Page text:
Personal Reflections


Avoiding red ink has been the simplest commentary strategy I have had to learn during my first two months of training as a Writing Fellow. Another strategy that I have acquired relatively easily is addressing problems with a facilitative rather than a directive approach because of my personal experiences and reactions to directive comments on my writing. As examples, the vague "unclear" rubber stamp frustrates me because I'm not told where my sentence or paragraph is confusing. Excessive markings such as circles, underlining, deletions, and insertions irritate me because my personal hard work has become the teacher's own vision of what is good writing. Short imperative statements such as, "You must improve your organization," aggravate me because they are not explicative enough to guide me on how I would revise.

Even though I have quickly acquired some of basic skills of writing facilitative commentary, there are a couple of personal challenges remaining. First, I would like to increase my efficiency in writing commentary. At present I spend about an hour commenting on a single draft, depending on the number and severity of the problems. I assume that the long length of time is due to my inexperience and unfamiliarity with writing facilitative commentary. I assume that my efficiency will increase with practice. However, I do not want to compensate the quality of my commentary in order to increase my efficiency. As I read and write commentary on more drafts, finding the right words to address the problems in ways that benefit writers and not just their writing will become easier. My goal is to cut down the time commenting on a single draft to a half hour or less. One strategy that might help me achieve this goal is to read through a draft once before writing any commentary. This way I familiarize myself with the draft and choosing the two or three most problematic areas becomes easier.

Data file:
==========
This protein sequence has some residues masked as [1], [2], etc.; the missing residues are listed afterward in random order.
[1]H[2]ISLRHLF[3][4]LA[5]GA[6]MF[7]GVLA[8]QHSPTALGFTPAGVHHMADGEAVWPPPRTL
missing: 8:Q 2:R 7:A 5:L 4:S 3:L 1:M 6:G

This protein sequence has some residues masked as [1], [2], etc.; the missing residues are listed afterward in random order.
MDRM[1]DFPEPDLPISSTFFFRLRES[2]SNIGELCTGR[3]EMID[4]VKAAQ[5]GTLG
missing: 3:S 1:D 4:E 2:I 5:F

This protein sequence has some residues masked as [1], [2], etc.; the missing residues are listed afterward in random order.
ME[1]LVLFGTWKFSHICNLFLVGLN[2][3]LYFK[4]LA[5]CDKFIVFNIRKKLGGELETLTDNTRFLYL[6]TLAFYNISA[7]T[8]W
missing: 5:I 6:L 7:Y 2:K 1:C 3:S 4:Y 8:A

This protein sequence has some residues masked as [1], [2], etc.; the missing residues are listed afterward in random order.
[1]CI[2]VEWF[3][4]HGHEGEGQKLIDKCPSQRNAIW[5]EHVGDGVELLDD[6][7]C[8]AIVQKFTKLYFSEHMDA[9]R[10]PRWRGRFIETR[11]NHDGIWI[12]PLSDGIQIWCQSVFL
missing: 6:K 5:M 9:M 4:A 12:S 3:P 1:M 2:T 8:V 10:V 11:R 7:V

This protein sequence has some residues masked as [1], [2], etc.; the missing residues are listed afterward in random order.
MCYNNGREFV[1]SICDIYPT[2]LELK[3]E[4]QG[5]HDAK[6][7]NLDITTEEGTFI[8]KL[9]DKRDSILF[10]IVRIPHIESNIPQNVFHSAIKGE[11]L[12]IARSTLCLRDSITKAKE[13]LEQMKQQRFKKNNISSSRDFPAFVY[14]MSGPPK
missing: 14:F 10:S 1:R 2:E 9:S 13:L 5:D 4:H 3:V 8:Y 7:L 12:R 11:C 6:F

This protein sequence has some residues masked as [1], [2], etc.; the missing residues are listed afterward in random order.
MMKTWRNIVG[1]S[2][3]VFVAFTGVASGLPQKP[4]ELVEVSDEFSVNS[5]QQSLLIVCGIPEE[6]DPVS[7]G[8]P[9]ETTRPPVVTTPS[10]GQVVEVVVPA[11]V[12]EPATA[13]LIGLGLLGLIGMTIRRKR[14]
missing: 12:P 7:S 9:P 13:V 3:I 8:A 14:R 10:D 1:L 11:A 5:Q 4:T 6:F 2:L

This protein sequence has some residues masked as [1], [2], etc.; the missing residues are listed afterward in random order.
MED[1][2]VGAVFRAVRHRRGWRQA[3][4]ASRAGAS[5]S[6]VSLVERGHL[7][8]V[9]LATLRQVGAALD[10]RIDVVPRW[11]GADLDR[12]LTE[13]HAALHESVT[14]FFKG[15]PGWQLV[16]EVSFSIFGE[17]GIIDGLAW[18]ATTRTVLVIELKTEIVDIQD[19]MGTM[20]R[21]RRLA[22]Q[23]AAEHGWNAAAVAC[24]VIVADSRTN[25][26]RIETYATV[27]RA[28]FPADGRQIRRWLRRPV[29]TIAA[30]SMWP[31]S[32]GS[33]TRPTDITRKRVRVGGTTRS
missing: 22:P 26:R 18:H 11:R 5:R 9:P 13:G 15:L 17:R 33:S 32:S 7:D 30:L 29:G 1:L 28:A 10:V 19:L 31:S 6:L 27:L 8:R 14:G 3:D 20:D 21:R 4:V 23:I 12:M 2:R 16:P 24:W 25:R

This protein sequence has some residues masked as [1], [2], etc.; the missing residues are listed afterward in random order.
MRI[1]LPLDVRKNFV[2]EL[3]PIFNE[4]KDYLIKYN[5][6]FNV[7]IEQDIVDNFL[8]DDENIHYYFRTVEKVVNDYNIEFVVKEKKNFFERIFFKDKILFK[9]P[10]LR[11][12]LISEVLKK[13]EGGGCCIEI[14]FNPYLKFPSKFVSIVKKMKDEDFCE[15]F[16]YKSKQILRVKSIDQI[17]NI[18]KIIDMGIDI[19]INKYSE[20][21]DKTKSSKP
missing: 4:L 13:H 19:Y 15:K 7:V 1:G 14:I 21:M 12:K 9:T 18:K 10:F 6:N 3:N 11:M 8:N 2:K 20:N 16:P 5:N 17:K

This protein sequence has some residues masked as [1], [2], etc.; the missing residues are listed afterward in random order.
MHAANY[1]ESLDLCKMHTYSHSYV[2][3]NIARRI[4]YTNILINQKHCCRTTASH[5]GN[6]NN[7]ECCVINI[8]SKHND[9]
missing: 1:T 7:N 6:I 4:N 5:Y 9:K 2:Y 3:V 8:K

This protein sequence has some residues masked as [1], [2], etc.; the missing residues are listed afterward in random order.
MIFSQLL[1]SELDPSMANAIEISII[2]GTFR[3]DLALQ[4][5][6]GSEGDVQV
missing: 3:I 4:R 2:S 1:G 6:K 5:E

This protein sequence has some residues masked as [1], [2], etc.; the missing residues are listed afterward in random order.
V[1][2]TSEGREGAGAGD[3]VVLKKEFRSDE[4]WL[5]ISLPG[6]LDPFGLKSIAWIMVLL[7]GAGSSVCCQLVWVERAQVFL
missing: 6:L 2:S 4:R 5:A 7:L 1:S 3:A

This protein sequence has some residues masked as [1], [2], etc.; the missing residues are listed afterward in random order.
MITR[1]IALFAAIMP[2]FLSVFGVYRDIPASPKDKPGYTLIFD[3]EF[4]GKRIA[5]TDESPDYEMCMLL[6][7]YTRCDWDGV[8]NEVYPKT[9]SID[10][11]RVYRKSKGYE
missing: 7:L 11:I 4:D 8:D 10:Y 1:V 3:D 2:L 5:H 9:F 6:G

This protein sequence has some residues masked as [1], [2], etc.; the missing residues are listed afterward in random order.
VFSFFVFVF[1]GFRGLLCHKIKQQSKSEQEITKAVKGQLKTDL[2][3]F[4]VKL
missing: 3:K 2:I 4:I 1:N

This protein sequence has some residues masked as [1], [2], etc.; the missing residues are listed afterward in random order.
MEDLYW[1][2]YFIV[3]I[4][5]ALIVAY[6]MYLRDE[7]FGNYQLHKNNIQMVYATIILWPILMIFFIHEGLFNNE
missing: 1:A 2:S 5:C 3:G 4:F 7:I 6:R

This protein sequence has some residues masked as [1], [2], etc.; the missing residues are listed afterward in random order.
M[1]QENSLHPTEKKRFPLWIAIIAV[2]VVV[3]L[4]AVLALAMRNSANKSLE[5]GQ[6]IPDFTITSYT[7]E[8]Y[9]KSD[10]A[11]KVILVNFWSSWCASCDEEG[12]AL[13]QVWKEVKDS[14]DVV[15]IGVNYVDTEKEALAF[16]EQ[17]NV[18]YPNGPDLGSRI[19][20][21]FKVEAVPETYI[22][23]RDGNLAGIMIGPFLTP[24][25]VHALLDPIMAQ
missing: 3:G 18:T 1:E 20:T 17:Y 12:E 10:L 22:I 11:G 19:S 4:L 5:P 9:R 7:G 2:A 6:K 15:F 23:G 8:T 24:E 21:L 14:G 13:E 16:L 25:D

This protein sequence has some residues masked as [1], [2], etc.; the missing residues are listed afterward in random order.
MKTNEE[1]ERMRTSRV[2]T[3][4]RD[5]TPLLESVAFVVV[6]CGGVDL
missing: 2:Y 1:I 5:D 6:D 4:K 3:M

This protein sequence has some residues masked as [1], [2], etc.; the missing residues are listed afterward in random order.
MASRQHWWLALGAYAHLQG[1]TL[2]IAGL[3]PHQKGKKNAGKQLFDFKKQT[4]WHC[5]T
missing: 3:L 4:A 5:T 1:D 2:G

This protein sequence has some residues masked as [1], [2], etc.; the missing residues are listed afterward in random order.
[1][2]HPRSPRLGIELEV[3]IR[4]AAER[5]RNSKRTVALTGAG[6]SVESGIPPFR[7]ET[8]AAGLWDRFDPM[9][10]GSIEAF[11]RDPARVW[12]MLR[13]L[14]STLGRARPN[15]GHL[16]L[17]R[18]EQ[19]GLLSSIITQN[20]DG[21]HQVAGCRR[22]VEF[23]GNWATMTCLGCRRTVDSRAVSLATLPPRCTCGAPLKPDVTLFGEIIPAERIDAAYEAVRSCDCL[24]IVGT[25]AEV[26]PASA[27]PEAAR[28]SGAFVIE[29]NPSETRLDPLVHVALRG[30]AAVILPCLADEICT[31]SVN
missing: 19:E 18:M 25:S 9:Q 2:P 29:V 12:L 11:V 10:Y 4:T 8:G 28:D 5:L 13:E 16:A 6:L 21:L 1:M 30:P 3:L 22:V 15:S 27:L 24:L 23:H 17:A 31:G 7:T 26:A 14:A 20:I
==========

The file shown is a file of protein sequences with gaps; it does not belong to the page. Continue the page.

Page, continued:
I also assume that practice will allow me to overcome my second challenge: learning all the do's and don'ts of writing commentary! I find that with each commentary exercise in English 376 I pick up something new, usually by the way of making a mistake. Fortunately, I am learning from my mistakes and I avoid repeating the same mistake in subsequent exercises. For example, my previous mistakes have included rubber stamping, failing to notice that the writer did not follow the assignment, and repeating the same suggestion throughout the commentary which not only made the commentary quite long but would have frustrated the writer to see the same suggestion given over and over. Because my professor indicated the potential consequences of these mistakes, I am consciously aware to avoid making them in the future. As my training continues I'm looking forward to acquiring new knowledge about effective commentary strategies.



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